According to Ms. van Rossum, the Drexel study “presents an incredibly skewed vision of the PennEast pipeline as one that brings with it positive economic benefits. It completely overlooks the considerable economic downsides and vastly exaggerates any alleged upsides.”
She also questions the value to regional consumers of the gas being conveyed. “Given that the PennEast pipeline connects into a system that would allow them to directly take their gas to the recently approved Cove Point export facility raises very serious questions about their heavy reliance on reduced energy costs for Pennsylvania and New Jersey residents — a benefit they characterize as among the most significant claimed economic benefits of the project,” said Ms. van Rossum.
The proposed pipeline has raised opposition from Princeton area residents and environmental groups such as The Sourlands Conservancy, which is strongly opposed to the new pipeline.
The method by which the gas is harvested is highly controversial. Hydraulic fracturing (“fracking”), involves injecting liquid at high pressure into subterranean rocks to force open existing fissures and extract oil or gas. Opponents have described its environmental consequences as including contamination of ground water, depletion of fresh water, degradation of air quality, even the potential to trigger earthquakes.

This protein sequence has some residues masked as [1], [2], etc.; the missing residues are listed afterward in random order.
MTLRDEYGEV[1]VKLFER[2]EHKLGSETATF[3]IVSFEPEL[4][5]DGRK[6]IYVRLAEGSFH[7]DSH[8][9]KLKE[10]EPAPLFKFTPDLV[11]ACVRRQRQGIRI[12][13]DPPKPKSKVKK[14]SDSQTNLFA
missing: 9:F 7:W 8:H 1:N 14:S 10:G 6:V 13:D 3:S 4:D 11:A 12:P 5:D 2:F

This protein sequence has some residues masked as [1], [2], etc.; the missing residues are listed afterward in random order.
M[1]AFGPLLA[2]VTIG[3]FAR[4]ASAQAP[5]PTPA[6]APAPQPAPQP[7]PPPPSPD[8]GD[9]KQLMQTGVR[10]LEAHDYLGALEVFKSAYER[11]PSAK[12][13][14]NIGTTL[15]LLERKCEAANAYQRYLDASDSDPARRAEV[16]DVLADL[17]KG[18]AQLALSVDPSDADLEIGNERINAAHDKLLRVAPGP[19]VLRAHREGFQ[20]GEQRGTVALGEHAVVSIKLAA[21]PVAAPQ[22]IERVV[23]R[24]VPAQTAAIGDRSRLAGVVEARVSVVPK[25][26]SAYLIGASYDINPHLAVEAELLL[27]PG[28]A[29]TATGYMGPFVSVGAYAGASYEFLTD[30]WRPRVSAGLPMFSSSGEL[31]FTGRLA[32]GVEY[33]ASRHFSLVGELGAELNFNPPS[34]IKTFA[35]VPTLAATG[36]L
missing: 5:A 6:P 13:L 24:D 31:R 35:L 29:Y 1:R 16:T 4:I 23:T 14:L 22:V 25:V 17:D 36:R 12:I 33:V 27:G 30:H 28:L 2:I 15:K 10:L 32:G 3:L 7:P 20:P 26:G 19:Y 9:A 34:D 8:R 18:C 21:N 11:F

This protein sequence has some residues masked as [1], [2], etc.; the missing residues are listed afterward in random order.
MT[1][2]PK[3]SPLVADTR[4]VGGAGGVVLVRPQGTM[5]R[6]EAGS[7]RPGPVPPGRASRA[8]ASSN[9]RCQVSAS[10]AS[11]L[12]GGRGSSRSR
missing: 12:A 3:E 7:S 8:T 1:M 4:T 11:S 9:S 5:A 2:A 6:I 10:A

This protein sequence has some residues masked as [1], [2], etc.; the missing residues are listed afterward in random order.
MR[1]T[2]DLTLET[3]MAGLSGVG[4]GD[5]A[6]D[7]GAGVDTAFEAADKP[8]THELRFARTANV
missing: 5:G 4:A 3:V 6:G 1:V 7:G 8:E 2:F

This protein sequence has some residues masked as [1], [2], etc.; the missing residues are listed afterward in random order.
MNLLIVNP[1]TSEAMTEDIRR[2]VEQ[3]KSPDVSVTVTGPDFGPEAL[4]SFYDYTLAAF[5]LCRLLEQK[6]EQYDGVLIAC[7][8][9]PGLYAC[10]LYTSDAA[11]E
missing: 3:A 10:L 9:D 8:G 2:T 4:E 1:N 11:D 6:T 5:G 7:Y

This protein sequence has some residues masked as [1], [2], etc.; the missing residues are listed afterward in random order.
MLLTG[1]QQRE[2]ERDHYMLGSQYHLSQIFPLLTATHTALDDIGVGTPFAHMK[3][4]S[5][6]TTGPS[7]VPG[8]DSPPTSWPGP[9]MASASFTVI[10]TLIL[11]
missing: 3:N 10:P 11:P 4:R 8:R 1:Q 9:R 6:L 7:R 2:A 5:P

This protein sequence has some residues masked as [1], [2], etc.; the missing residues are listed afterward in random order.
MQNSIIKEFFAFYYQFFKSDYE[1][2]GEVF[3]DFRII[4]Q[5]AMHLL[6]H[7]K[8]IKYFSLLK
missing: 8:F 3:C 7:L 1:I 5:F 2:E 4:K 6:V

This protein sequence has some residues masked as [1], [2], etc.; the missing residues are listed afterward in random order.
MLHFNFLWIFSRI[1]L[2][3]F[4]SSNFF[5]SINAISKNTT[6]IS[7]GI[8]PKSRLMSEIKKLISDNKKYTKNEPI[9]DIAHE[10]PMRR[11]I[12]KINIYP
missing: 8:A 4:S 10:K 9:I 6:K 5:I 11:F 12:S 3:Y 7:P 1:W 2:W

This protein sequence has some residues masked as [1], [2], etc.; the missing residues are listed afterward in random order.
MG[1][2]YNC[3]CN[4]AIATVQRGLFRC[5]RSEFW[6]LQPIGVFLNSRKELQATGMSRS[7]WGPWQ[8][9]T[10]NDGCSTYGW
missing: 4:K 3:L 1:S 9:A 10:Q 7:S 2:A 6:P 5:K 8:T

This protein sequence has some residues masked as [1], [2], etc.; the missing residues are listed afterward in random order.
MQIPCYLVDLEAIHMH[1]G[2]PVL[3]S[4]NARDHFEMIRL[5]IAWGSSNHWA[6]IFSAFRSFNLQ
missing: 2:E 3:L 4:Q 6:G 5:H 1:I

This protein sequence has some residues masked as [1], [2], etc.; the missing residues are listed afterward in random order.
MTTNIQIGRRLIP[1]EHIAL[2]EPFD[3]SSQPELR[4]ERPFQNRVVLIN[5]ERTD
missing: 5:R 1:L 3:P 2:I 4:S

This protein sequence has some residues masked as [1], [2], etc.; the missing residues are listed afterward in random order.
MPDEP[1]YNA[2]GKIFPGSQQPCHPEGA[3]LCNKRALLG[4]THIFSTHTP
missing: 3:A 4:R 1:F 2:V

State Senator Shirley Turner, (D-Mercer, Hunterdon) recently introduced a resolution against the pipeline’s construction and U.S. Rep. Bonnie Watson Colman (D-Mercer) has also expressed opposition.
The PennEast proposal is being reviewed by the Federal Energy Regulatory Commission, which will hold a public meeting on the Penn
East pipeline draft environmental impact statement at the West Trenton Ballroom, 40 West Upper Ferry Road in Ewing, Wednesday, February 25, at 6 p.m.
“We are still waiting for approval from state governments but if approved, the project should get underway in the spring/summer of 2017 and be operational in November of that year,” said PennEast spokesperson Patricia Kornick.
A copy of the full study can be viewed on the PennEast website http://penneastpipeline.com/economic-impact-analysis.